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Traders now push for zero-rating of baby diaper products

By Winsley Masese | Nov 9th 2014 | 3 min read
By Winsley Masese | November 9th 2014
Baby Banda Sarit

Nairobi; Kenya: Manufacturers and marketers in the disposable baby diapers market are calling for zero-rating of the products. They say heavy taxation is making personal care products expensive for many parents. Disposable baby diapers currently attract 16 per cent Value Added Tax (VAT) apart from the other government taxes like Import Declaration Fee (IDF) and railway development levy.

“Considering that products like sanitary pads are zero-rated, it would only be fair to zero-rate baby diapers since they are bought by many parents who may not necessarily be well off,” Mega Importers Limited director Boniface Muiru says. Muiru, whose company imports Mamy Poko diapers and is eyeing a 10 per cent market share by 2016, says the sector needs more incentives.

With at least 20 brands competing for space in supermarket shelves in Kenya, the battle to win hearts of Kenyan mothers and their babies can only get tougher as more new players join the fray to claim a slice of the lucrative disposable diapers market. Since its launch last year, Muiru says despite market challenges, Mamy Poko pant-style diapers hope to ride on its unique features to further grow its market share.

He says they launched Mamy Poko pull-up diapers in an attempt to give consumers a break from the common tape-style diapers. While admitting there is no level playing field in the disposable baby diaper market in Kenya, Muiru is optimistic of the future. “Some prayers use unethical business practices to block the entry of new prayers into the market. Some dictate the shelf space that should be reserved for them in leading retail outlets hence blocking all other competitors,” Muiru says.

Fewer changes in a day

As competition in the sector stiffens, value addition is defining as continued innovation becomes the new battlefront in the wake of price wars and aggressive marketing. Pampers is the market leader in Kenya but fierce competitors such as Huggies, Bouncy, Bebedou and others are also angling for a piece of the business. Muiru says customers were excited by the product during a recent baby banda at Sarit centre, Nairobi due to its features. The product is easy to wear unlike the common open tape style diapers and is available in singles and packs of 5, 10s and even 20s. The price range is from Sh30 per piece.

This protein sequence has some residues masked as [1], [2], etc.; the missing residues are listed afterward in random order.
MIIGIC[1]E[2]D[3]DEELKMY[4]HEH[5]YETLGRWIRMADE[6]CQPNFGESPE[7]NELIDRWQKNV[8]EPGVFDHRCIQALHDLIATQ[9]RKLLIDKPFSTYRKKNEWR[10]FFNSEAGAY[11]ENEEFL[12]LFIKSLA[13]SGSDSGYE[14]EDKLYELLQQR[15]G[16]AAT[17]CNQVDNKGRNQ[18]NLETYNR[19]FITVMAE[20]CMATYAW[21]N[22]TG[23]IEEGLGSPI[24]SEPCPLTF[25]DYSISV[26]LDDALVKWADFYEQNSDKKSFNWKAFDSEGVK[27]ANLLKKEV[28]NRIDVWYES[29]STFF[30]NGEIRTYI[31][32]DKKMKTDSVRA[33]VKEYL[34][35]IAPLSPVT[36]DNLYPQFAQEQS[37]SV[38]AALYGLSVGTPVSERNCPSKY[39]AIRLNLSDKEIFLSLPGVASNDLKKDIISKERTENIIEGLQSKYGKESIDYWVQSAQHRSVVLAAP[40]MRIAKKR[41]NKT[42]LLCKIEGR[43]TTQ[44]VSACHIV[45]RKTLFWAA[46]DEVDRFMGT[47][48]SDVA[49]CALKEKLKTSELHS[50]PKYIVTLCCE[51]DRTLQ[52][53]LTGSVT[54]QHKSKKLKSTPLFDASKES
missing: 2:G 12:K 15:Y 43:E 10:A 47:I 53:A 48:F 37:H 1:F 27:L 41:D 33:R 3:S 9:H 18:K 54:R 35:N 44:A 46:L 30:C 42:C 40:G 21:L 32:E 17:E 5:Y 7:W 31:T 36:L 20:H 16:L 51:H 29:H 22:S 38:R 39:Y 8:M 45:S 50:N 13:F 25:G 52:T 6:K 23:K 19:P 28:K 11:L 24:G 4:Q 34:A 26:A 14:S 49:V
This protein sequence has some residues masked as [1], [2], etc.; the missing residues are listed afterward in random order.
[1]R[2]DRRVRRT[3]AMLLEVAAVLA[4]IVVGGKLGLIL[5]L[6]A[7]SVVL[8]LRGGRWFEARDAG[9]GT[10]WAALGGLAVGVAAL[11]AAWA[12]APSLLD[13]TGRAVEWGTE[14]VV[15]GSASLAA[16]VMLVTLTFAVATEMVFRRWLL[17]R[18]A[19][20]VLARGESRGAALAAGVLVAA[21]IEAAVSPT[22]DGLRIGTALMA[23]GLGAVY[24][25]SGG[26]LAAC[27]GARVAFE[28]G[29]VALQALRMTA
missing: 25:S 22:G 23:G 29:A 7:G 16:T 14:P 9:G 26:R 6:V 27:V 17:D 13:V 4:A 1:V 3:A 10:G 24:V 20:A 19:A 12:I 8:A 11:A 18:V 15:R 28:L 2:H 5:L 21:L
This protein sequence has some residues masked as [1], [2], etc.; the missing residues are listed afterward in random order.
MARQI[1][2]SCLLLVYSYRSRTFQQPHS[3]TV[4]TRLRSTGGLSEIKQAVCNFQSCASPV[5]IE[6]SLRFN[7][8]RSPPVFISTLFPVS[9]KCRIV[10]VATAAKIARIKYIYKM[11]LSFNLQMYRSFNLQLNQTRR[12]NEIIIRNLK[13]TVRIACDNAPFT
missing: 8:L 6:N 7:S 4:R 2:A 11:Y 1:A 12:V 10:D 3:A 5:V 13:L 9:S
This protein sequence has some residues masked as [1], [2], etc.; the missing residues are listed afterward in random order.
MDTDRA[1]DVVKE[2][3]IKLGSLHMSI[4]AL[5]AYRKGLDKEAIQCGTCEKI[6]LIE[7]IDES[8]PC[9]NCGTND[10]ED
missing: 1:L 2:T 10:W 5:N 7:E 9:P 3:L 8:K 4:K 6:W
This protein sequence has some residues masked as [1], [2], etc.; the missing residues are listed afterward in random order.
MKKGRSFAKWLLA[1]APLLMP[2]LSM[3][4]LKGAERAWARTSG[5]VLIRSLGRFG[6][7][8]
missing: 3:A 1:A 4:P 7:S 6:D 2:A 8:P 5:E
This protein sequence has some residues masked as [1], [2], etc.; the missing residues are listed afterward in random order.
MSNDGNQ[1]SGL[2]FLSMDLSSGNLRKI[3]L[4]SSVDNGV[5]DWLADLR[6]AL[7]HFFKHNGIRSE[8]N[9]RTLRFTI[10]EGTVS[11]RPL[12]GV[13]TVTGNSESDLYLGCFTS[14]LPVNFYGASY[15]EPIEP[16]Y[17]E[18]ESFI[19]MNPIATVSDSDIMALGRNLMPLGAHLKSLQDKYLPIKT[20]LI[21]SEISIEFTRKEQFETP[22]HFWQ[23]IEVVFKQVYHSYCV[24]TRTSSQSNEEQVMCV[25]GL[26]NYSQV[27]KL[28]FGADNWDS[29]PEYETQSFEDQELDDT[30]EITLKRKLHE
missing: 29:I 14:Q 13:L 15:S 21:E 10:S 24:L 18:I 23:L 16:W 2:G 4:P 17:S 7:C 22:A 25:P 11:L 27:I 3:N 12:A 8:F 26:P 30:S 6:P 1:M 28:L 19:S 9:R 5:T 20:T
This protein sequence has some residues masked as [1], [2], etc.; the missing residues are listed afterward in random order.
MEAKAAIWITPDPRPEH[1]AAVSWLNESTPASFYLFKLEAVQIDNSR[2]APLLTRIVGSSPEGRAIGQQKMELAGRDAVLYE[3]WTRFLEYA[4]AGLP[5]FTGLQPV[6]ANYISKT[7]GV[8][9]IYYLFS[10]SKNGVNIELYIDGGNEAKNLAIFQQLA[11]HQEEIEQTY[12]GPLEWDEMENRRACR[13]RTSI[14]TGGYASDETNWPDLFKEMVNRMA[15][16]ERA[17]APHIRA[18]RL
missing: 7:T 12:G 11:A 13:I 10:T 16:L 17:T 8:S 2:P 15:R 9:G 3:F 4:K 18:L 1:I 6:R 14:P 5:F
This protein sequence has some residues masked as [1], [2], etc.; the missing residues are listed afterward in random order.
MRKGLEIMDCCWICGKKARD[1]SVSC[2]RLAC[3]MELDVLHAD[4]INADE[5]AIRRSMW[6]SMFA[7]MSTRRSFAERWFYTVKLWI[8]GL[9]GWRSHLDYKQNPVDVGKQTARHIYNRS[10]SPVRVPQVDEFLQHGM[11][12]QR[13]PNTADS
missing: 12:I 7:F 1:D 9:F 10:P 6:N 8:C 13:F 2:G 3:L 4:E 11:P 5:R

Mamy poko product is among the three most popular diaper brands in Japan, Singapore, Malysia, India and China. It is manufactured by Unicharm, a company in Japan that deals in personal care products.

“They are easy to wear, even for men and greenhorn house girls. They absorb up to 6 glasses of urine so the baby can stay with the diaper for up to 12 hours. This means you need fewer changes in a day,” Muiru explains. “We want to make consumers happy by supplying diapers for all babies in all sizes.”

According to available data, out the 700,000 babies born in Kenya every year, only four per cent use diapers but by last year, the market for disposable diapers hit the $30 billion (Sh2.58 trillion) mark and dealers would not let the promisingly rising demand go unnoticed.

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